are you who you present online?

As millennials, we know that the internet and technology is complicated. In the early chapters of danah boyd’s novel, these complications are organized and spelled out for the reader to relate to. Privacy, addiction, and identity are only the beginning of these areas of concern for many; but all can be viewed in positive and negative lights.

During her chapter about creating an online identity, she writes about how individuals have many freedoms when it comes to each social medium but there are expectations as well. On page 49, boyd writes, “Impression management online and off is not just an individual act; it’s a social process”. After this she uses examples of teens from across the country to express many of her points. In the following paragraph, Matthew provided her with insight into how he believed he was maintaining a professional image online but his friends were not. I find this to be a common scenery between friends and managing a professional image. Despite Matthew’s individual efforts to keep his page viewer friendly, he can’t always control what his friends do with their pages. Through being associated with these friends, he could be risking the identity that he has been working towards.

As a teen, I was less concerned with my professional image online because I wasn’t preparing for the professional world. My parents always warned of that whatever is online will always be there and that still sticks in the back of my mind. I now am more conscious of what I post or what I am tagged in on Facebook.

A few pages later, boyd likens the world of the internet to “one heck of a cultural labyrinth” (53). This analogy creates an image of winding through this maze of unknowing what is going to be around the next turn. Online interactions can be this way, even for adults. One post can be appropriate to share according to one’s values but maybe not to your neighbor who is also viewing it. Identifying your audience is important when writing on paper but writing online can twists and turns depending on who the audience actually is versus who it was intended for. For me, hearing a piece of writing out loud has benefitted my understanding of the author’s intent. I found danah boyd reading the preface of It’s Complicated and in hearing her voice, I am now able to read her words with more understanding of her intent while writing.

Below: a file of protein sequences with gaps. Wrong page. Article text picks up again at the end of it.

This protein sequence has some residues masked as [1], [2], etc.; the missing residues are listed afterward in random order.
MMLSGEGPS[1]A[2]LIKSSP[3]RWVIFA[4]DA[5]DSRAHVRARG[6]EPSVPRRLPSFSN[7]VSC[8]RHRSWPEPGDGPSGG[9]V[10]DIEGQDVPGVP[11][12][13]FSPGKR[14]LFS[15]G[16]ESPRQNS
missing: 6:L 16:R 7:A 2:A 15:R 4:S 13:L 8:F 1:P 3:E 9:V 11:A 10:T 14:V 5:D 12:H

Each scenario that boyd provides creates a simple image that most millennials can relate to. Just like Matthew, I try to maintain a profile that can be used for professional and social aspects of my life. I’m bet the following chapters are also going to provide areas of teen’s interactions that can be interpreted various ways by various people, while all being highly relatable.

Author: Mackenzie

With a mix of knowledge, I strive to compile English, psychology and advertising to enhance the digital world.

5 thoughts on “are you who you present online?”

  1. The link to boyd reading the preface of her book was a really good use of audio. It does help extremely to be able to hear the author read their own work in order to get a better understanding of their meaning.
    I too can relate to the struggle of keeping social media appropriate for friends, family, and potential employers. Social media is meant to interact with friends, but the unknowing presence of employers always makes me double think what goes on my various accounts

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  2. Mackenzie, It was a good idea to try to find boyd reading her work—except I’m pretty sure that’s not her! I’ll post a video of her giving a Ted Talk in the class plan for tomorrow. ~Joe

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  3. I like that you continually connected the text to yourself, because boyd was writing this for our generation. While people have often had to deal with the aftermath of their past, our generation (and the ones coming after us) are among those that have to deal with the permanence of the internet (where they’re words and images can be pulled and placed out of context). We have to justify the way we present ourselves and the people who we associate ourselves with. Its a lot of pressure and you discussed it very well.

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  4. I think you bring up an interesting point when you mention Boyd’s intent. It may be easy to file this one under “an attempt to change the narrative about social media and teens,” but I think there is more to it. Or at the very least, I don’t think her intentions were to change any narrative. I think as a researcher, Boyd came into writing and researching this point to help lay out the landscape of teen’s social media use in an unbiased way. Her intent was to present the data, which could have very well been in stark contrast to her current findings.

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  5. Just like you, I don’t see my social media account as a digital resume for possible employers. Although I try to keep my accounts clean and appropriate for my audience, I don’t expect my future employers to make their full opinions on me just based on my tweets or pictures. I am more than my digital identity.

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